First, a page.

A new app has been launched that sends smartphone data to other devices through an audio chirp.
“Chirp is a magical new way to share your stuff – using sound,” reads the product description in the App Store, where it can be downloaded for free. “Chirp 'sings' information from one iPhone to another. Share photos, links, notes and more: all from your built-in iPhone speaker.”
The app has been developed by Animal Systems, a spin-off business from University College London. Chirp sends files through a two-second long noise resembling the twittering of a robotic bird, allowing other devices to track the sound and instantly download the file being sent.
Data can be transmitted to multiple recipients at once, while offline devices will remember the chirp and download its content once re-connected. Part of Chirp’s appeal is its novelty value, but its makers see mileage in the app.
"We are pretty sure this is unique," Animal Systems’ chief executive Patrick Bergel told the BBC. "We solve the problem of having to pair devices to move data. It's fairly novel to be able to transmit information to anyone who is in earshot - a large number of devices can share the same information at the same time using sound.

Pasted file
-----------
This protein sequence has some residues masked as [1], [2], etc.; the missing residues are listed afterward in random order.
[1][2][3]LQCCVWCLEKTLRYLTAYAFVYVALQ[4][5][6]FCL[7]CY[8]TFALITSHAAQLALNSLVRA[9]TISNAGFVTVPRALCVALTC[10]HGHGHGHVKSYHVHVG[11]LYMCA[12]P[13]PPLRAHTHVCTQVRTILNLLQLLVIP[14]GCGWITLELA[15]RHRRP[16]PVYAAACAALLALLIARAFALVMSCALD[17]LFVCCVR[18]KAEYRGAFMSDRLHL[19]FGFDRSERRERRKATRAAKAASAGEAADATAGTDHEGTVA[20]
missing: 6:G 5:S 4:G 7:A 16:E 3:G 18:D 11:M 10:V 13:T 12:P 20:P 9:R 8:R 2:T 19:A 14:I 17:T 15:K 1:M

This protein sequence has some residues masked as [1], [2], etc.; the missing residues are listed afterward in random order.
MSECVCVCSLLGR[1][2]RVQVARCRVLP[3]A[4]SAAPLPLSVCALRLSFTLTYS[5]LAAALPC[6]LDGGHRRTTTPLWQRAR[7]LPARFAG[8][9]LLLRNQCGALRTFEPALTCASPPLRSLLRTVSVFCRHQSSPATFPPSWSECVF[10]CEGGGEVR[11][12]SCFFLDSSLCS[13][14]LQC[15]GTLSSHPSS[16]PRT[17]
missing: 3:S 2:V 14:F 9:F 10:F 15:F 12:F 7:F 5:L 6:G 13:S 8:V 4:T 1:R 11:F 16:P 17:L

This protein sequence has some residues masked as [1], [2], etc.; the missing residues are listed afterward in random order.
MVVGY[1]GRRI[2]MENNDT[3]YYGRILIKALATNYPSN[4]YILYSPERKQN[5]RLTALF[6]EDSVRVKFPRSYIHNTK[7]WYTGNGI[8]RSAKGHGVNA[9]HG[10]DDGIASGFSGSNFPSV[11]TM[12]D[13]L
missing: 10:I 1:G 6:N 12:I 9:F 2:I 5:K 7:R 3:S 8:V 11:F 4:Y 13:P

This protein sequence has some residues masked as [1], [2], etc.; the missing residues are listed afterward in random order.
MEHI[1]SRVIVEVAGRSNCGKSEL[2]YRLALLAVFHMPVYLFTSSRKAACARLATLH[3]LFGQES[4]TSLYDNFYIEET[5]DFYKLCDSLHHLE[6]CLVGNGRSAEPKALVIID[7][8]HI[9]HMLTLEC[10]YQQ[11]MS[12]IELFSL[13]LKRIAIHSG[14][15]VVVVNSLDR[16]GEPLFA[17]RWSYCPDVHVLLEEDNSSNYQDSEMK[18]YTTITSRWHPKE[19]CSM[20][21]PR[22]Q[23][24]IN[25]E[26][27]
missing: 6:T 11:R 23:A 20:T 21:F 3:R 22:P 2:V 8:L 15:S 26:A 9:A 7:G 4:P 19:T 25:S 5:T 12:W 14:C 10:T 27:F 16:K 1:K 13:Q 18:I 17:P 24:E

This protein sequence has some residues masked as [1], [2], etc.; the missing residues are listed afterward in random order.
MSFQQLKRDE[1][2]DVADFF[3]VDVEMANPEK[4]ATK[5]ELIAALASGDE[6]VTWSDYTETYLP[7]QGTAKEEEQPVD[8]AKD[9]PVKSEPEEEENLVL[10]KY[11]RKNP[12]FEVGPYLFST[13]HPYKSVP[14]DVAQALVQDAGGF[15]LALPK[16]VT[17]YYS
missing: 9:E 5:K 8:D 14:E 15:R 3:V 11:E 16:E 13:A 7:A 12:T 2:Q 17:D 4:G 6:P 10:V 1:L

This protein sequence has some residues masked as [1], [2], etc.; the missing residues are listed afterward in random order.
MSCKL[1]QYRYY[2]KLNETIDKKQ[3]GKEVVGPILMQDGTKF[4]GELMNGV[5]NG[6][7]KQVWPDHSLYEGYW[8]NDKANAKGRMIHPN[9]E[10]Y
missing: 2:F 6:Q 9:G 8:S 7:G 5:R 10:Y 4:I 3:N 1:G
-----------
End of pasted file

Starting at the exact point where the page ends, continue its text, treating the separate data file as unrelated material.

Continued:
"You can also use it as a device shifting mechanism. In the future you will be able chirp yourself a link to a map from your laptop."
The chirp is apparently robust enough to cut through noisy surroundings to reach the receiver, and its ambitious creators hope to one day see manufacturers have Chirp pre-installed on their handsets. iOS users can already download the app and an Android version is promised soon.
Increasing Chirp's potential, is its ability to work over public address systems and radio transmissions, enabling broadcasters and companies to instantly send extra information, coupons and promotional material to their audience. Animal Systems is thus planning to tempt marketers and businesses with a premium service, according to the BBC.
Watch the video below to see the app in action over the radio.